Maelechlainn, son of Jeffrey Mac Gilla-Patraic, and a number of his people, were slain by Foreigners in treachery.

     LC1367.10

    Maelmuire Og Mac Draith died in hoc anno.

     LC1367.11

    Tadhg and Lochlainn, the two sons of Aenghus Ruadh O'Dalaigh, mortui sunt.

     LC1367.12

    Mac Maurice na-mBrigh mortuus est.

     LC1367.13

    Eoghan, son of Ruaidhri O'Cellaigh, mortuus est.

     LC1367.14

    Muirchertach, son of p.37 Muirchertach O'Conchobhair mortuus est.

     LC1367.15

    Bebhinn, daughter of Ualgharg O'Ruairc, wife of Tomaltach Mac Donnchadha, mortua est.

     LC1367.16

    The archdeacon of Airghiall, i.e. Malachi Mac Udhir, in Christo quievit;

LC1368
     LC1368.0

    The kalends of January on Saturday, and the third of the moon; anno Domini M.ccc.lxviii.; primus annus cycli lunaris; vi. anno Indictionis; xvi. anno cycli solaris.

     LC1368.1

    Aedh, son of Fedhlimidh O'Conchobhair, king of Connacht, head of the valour and bravery of the Gaeidhel, and the Lughaidh Lamhfhada of Leth-Chuinn against the Foreigners and Gaeidhel who were opposed to him, died after the victory of penance, in Ros-Comain, after having been twelve years in the sovereignty of Connacht, as the poet said:—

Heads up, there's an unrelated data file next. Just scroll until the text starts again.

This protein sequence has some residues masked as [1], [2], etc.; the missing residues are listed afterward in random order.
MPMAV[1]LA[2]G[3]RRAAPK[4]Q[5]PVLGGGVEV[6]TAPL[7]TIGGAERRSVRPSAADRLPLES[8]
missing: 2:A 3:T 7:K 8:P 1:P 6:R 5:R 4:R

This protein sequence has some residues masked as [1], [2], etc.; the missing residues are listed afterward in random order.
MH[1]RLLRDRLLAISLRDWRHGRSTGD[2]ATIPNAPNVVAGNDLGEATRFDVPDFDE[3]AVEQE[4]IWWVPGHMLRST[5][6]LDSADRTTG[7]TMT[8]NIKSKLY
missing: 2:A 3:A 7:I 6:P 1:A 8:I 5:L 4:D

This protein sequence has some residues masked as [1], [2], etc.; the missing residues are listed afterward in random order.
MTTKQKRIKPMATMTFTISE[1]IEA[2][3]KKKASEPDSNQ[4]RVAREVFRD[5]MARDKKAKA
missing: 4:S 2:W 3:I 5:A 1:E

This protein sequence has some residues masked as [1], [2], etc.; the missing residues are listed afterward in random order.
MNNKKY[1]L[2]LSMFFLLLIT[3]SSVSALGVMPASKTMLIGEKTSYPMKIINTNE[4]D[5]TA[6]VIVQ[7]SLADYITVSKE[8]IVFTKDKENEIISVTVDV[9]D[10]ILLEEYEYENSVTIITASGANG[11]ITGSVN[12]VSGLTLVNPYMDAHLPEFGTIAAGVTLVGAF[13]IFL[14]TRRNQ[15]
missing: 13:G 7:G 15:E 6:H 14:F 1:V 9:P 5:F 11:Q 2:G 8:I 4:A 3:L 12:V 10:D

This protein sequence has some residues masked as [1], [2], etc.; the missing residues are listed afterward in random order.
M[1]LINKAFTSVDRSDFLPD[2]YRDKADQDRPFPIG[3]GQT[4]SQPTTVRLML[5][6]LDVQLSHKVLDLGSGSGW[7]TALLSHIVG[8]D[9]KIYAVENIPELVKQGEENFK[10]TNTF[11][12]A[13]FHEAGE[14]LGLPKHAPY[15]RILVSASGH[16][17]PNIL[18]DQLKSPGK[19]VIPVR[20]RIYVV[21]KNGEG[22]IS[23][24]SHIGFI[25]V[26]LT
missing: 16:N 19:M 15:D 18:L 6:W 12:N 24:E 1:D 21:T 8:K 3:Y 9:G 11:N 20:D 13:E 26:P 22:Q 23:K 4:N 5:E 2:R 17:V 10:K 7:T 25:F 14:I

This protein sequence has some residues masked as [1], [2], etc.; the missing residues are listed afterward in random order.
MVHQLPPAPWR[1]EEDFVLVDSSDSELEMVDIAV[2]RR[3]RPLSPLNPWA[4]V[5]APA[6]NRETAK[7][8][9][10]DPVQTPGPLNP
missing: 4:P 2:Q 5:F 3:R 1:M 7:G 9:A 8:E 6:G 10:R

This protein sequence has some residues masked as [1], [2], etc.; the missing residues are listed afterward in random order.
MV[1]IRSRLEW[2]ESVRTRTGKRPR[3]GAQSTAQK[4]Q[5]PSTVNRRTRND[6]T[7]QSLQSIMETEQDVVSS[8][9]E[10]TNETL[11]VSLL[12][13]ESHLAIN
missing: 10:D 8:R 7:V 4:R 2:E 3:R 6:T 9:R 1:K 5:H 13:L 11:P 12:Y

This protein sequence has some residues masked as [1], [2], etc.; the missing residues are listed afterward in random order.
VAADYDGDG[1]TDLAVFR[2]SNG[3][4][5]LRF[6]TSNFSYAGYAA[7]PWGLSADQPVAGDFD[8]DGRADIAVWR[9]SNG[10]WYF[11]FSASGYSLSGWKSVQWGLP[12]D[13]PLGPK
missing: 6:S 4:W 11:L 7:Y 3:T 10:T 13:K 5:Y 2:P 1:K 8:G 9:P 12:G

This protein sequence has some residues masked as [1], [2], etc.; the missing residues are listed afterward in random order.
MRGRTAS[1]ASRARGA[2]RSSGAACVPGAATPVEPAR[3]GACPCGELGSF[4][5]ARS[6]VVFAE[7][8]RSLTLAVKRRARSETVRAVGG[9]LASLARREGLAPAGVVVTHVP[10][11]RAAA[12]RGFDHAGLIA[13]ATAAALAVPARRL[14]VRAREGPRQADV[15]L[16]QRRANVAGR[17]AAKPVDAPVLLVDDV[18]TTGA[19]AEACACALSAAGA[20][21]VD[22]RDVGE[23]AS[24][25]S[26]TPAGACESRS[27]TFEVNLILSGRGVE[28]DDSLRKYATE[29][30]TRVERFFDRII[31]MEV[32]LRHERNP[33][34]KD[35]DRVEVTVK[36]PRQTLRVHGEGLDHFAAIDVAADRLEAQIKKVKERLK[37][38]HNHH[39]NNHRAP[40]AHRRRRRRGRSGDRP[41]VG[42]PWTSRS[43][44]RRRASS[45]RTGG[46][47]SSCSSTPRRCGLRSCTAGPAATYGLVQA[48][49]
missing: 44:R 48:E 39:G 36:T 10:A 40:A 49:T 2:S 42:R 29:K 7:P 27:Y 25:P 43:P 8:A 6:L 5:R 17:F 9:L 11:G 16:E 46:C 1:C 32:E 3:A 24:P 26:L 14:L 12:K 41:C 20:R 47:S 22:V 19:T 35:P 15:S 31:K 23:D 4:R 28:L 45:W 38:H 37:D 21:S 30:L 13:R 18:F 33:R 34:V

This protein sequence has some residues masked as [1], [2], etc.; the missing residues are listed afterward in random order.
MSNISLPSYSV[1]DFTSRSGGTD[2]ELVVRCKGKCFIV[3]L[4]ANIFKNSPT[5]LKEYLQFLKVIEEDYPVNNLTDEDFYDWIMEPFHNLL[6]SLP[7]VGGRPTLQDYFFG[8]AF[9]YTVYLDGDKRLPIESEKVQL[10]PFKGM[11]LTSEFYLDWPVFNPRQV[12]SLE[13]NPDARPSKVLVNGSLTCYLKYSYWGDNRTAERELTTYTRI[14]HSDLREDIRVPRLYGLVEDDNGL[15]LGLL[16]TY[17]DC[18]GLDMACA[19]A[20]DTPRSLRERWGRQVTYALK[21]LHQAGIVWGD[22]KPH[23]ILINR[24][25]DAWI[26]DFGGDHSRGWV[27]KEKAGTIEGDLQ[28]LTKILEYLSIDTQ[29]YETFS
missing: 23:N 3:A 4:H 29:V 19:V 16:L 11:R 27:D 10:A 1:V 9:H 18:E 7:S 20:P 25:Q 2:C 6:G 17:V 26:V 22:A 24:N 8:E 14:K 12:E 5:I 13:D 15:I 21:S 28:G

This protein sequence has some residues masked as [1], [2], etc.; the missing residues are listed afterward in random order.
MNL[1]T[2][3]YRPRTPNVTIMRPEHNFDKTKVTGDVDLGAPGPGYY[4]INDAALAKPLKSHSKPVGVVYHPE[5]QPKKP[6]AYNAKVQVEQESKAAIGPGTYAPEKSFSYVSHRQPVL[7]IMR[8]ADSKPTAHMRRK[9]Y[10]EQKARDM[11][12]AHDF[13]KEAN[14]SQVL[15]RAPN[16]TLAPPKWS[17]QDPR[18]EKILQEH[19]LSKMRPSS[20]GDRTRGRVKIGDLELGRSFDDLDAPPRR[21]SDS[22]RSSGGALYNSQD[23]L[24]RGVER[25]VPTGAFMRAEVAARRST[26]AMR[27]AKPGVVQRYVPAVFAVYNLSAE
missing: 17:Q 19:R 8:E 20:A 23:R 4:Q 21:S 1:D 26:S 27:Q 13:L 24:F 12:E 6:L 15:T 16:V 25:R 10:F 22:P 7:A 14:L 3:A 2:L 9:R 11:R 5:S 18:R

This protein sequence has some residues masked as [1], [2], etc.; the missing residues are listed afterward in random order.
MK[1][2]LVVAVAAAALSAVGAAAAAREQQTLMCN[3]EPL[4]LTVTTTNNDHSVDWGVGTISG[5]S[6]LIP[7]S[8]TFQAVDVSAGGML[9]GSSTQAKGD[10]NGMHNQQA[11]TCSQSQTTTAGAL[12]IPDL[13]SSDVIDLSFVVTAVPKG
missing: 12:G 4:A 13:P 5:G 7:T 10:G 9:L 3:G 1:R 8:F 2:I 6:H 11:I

1. Twelve lasting, prosperous years
      Was Aedh in the place of his provincial king;
      His body was pierced by weapons one hundred times;
      Nevertheless, he died on his pillow.

     LC1368.2

    The territory of Cairbre was divided into two parts between the son of Maghnus O'Conchobhair and Domhnall, the son of Muirchertach.

     LC1368.3

    Ferghal Mac Diarmada, king of Magh-Luirg, mortuus est.

     LC1368.4

    Tighernan, son of Cathal O'Ruairc, mortuus est.

     LC1368.5

    Cormac Og Mac Diarmada, the good material of a king over his own country, mortuus est.

     LC1368.6

    Diarmaid, son of Cormac Donn Mac Carthaigh, was taken prisoner by Mac Carthaigh Cairbrech; and he was surrendered to the Foreigners, and afterwards slain.

     LC1368.7

    David O'Tuathail was slain by the Foreigners of Ath-cliath.

     LC1368.8

    John O'Domhnallain mortuus est.

     LC1368.9

    William Saxanach, son of Sir Edmond Burk, i.e. the heir of the Mac Williams, died of the small-pox in p.39 Inis-Cua.

     LC1368.10